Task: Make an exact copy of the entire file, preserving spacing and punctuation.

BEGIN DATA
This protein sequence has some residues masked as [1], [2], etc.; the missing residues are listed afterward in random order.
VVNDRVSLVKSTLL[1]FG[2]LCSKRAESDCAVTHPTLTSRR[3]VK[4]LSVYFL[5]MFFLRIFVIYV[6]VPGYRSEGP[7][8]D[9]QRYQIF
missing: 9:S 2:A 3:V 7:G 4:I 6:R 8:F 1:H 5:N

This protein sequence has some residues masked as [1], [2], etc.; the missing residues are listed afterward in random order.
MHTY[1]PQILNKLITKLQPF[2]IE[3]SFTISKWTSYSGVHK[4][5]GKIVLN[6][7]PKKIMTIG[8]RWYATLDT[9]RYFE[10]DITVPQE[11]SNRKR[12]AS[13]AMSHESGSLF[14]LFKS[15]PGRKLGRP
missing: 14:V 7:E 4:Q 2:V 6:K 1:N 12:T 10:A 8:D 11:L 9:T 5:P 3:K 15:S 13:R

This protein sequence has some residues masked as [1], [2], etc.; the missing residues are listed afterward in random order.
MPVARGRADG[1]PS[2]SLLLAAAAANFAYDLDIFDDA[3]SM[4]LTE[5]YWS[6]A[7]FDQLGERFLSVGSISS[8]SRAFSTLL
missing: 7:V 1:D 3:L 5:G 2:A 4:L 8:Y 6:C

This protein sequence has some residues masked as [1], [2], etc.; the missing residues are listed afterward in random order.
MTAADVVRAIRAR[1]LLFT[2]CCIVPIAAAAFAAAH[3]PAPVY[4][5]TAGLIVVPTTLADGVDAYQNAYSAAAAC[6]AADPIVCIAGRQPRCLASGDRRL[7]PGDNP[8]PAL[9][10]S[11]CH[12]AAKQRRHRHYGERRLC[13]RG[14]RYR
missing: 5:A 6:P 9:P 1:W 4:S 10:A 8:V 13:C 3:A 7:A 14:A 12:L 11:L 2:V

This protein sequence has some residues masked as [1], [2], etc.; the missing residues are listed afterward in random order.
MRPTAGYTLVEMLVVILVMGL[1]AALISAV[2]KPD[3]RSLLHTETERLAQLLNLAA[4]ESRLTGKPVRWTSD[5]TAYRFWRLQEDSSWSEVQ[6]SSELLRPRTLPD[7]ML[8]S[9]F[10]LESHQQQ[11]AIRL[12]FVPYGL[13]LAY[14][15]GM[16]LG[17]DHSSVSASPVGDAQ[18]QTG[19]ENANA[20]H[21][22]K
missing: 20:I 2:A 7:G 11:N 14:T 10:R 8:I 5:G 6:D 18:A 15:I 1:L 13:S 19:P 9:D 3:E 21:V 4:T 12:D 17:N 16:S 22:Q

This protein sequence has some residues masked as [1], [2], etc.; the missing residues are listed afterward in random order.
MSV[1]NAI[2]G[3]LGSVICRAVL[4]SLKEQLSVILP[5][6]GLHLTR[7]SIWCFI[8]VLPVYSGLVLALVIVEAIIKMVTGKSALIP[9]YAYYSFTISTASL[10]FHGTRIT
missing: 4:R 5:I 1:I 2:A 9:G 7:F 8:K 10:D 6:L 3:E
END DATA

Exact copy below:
This protein sequence has some residues masked as [1], [2], etc.; the missing residues are listed afterward in random order.
VVNDRVSLVKSTLL[1]FG[2]LCSKRAESDCAVTHPTLTSRR[3]VK[4]LSVYFL[5]MFFLRIFVIYV[6]VPGYRSEGP[7][8]D[9]QRYQIF
missing: 9:S 2:A 3:V 7:G 4:I 6:R 8:F 1:H 5:N

This protein sequence has some residues masked as [1], [2], etc.; the missing residues are listed afterward in random order.
MHTY[1]PQILNKLITKLQPF[2]IE[3]SFTISKWTSYSGVHK[4][5]GKIVLN[6][7]PKKIMTIG[8]RWYATLDT[9]RYFE[10]DITVPQE[11]SNRKR[12]AS[13]AMSHESGSLF[14]LFKS[15]PGRKLGRP
missing: 14:V 7:E 4:Q 2:V 6:K 1:N 12:T 10:A 8:D 11:L 9:T 5:P 3:K 15:S 13:R

This protein sequence has some residues masked as [1], [2], etc.; the missing residues are listed afterward in random order.
MPVARGRADG[1]PS[2]SLLLAAAAANFAYDLDIFDDA[3]SM[4]LTE[5]YWS[6]A[7]FDQLGERFLSVGSISS[8]SRAFSTLL
missing: 7:V 1:D 3:L 5:G 2:A 4:L 8:Y 6:C

This protein sequence has some residues masked as [1], [2], etc.; the missing residues are listed afterward in random order.
MTAADVVRAIRAR[1]LLFT[2]CCIVPIAAAAFAAAH[3]PAPVY[4][5]TAGLIVVPTTLADGVDAYQNAYSAAAAC[6]AADPIVCIAGRQPRCLASGDRRL[7]PGDNP[8]PAL[9][10]S[11]CH[12]AAKQRRHRHYGERRLC[13]RG[14]RYR
missing: 5:A 6:P 9:P 1:W 4:S 10:A 8:V 13:C 3:A 7:A 14:A 12:L 11:L 2:V

This protein sequence has some residues masked as [1], [2], etc.; the missing residues are listed afterward in random order.
MRPTAGYTLVEMLVVILVMGL[1]AALISAV[2]KPD[3]RSLLHTETERLAQLLNLAA[4]ESRLTGKPVRWTSD[5]TAYRFWRLQEDSSWSEVQ[6]SSELLRPRTLPD[7]ML[8]S[9]F[10]LESHQQQ[11]AIRL[12]FVPYGL[13]LAY[14][15]GM[16]LG[17]DHSSVSASPVGDAQ[18]QTG[19]ENANA[20]H[21][22]K
missing: 20:I 2:A 7:G 11:N 14:T 10:R 8:I 5:G 6:D 18:A 15:I 1:L 13:S 19:P 9:D 3:E 21:V 4:T 12:D 17:N 16:S 22:Q

This protein sequence has some residues masked as [1], [2], etc.; the missing residues are listed afterward in random order.
MSV[1]NAI[2]G[3]LGSVICRAVL[4]SLKEQLSVILP[5][6]GLHLTR[7]SIWCFI[8]VLPVYSGLVLALVIVEAIIKMVTGKSALIP[9]YAYYSFTISTASL[10]FHGTRIT
missing: 4:R 5:I 1:I 2:A 9:G 7:F 8:K 10:D 6:L 3:E